Office of Multicultural Affairs
The Office of Multicultural Affairs leads and supports the College in interweaving diversity into the very fabric of our daily operation and into every aspect of our collegial practices. The office strives to create a welcoming environment for everyone by providing curricula and special programming that teach a fuller appreciation of the uniqueness among diverse groups.
Latest Multicultural News
Study Tracks Vast Racial Gap In School Discipline In 13 Southern States
August 27, 2015For years there has been mounting evidence that U.S. schools suspend and expel African-American students at higher rates than white students. A new study by the University of Pennsylvania singles out 13 Southern states where the problem is most dire. Schools in these states were responsible for more than half of all suspensions and exclusions of black students nationwide.
Experts Say Revisionist History Detrimental to America Students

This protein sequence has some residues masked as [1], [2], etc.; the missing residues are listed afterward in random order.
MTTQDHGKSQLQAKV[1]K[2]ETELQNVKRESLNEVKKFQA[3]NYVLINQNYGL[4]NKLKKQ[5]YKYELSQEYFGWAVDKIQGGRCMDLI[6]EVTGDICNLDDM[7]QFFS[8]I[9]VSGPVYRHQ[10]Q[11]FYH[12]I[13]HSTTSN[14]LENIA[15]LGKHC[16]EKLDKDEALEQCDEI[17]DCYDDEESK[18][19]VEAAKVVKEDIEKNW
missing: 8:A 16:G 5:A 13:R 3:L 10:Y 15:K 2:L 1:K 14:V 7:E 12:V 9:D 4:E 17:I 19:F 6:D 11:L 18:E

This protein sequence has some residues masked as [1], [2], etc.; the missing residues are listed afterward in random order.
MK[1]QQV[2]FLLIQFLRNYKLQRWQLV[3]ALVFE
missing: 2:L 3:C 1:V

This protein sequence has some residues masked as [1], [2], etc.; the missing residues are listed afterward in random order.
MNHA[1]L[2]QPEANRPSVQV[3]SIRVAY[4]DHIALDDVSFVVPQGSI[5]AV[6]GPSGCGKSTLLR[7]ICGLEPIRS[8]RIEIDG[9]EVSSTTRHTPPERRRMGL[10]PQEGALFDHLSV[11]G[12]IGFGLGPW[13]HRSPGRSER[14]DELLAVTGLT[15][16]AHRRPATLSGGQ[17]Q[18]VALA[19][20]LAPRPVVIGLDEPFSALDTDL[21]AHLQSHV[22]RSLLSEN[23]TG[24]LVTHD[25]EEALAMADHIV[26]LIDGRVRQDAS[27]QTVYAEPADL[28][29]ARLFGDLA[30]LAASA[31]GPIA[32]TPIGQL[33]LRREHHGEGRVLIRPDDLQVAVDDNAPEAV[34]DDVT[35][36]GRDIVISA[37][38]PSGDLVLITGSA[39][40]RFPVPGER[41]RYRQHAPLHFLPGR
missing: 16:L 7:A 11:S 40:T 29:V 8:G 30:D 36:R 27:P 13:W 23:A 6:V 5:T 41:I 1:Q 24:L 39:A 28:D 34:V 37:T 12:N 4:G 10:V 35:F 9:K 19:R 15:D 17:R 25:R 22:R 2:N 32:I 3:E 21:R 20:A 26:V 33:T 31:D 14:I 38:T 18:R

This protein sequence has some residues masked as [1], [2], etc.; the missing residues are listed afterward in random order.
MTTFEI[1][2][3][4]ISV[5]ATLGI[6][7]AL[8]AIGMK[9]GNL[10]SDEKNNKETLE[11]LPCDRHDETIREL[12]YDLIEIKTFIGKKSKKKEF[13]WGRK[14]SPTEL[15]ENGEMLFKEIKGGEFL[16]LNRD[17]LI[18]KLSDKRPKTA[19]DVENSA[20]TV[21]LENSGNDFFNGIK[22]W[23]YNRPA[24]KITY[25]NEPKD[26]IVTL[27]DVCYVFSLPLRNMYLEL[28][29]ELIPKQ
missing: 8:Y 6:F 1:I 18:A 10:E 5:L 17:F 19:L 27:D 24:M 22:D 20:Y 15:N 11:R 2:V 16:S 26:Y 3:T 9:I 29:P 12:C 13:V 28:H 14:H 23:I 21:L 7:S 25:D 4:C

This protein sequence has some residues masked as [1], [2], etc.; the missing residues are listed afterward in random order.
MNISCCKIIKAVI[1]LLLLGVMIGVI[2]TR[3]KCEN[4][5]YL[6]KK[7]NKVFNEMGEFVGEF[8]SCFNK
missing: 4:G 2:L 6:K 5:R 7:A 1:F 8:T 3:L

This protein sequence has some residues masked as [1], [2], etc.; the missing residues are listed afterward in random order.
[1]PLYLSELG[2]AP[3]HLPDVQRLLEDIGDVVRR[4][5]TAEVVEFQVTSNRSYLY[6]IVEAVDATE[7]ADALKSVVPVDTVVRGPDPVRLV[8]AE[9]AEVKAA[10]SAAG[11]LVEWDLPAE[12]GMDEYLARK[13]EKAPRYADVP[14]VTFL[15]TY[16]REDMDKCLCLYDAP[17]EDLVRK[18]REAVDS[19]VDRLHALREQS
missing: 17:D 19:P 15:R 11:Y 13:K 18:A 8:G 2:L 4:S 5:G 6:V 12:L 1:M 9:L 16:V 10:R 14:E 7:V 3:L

August 27, 2015It is a common adage: those who do not know their history are destined to repeat it. But what happens when people are taught the incorrect accounts of their history? For students of color across the country, the account of history they learn in school doesn’t easily reconcile with what they’re taught at home.
Diverse Conversations: 5 Ways to Maintain College Diversity Without Affirmative Action
August 11, 2015Over the past 50 years, affirmative action has helped transform college student populations from monotone to vibrant and diverse. The positive impact of affirmative action on the diversity of college campuses is hard to deny. The National Conference of State Legislatures reports that affirmative action programs have doubled, and in some cases tripled, the number of minority applicants to colleges and universities. When California banned affirmative action in 1998, minority admittance at UC Berkeley dropped 61 percent, and, at UCLA, it fell 36 percent. Recently, Michigan banned affirmative action for admittance to public universities, and the U.S. Supreme Court may rule on it on a federal level soon. The process that was created during the height of the Civil Rights movement in America may soon be officially considered outdated, and even unfair, by the higher judicial powers.
- College of Ag Science Summer Experience
- Libraries exhibit 'Journey to Inclusion: Voting Rights in America' on display
- Penn State Extension educators honored for commitment to diversity
- Penn State Students Participate in Regional MANRRS Cluster Meeting
- 2014 College of Agricultural Sciences Diversity Achievement Award Recipient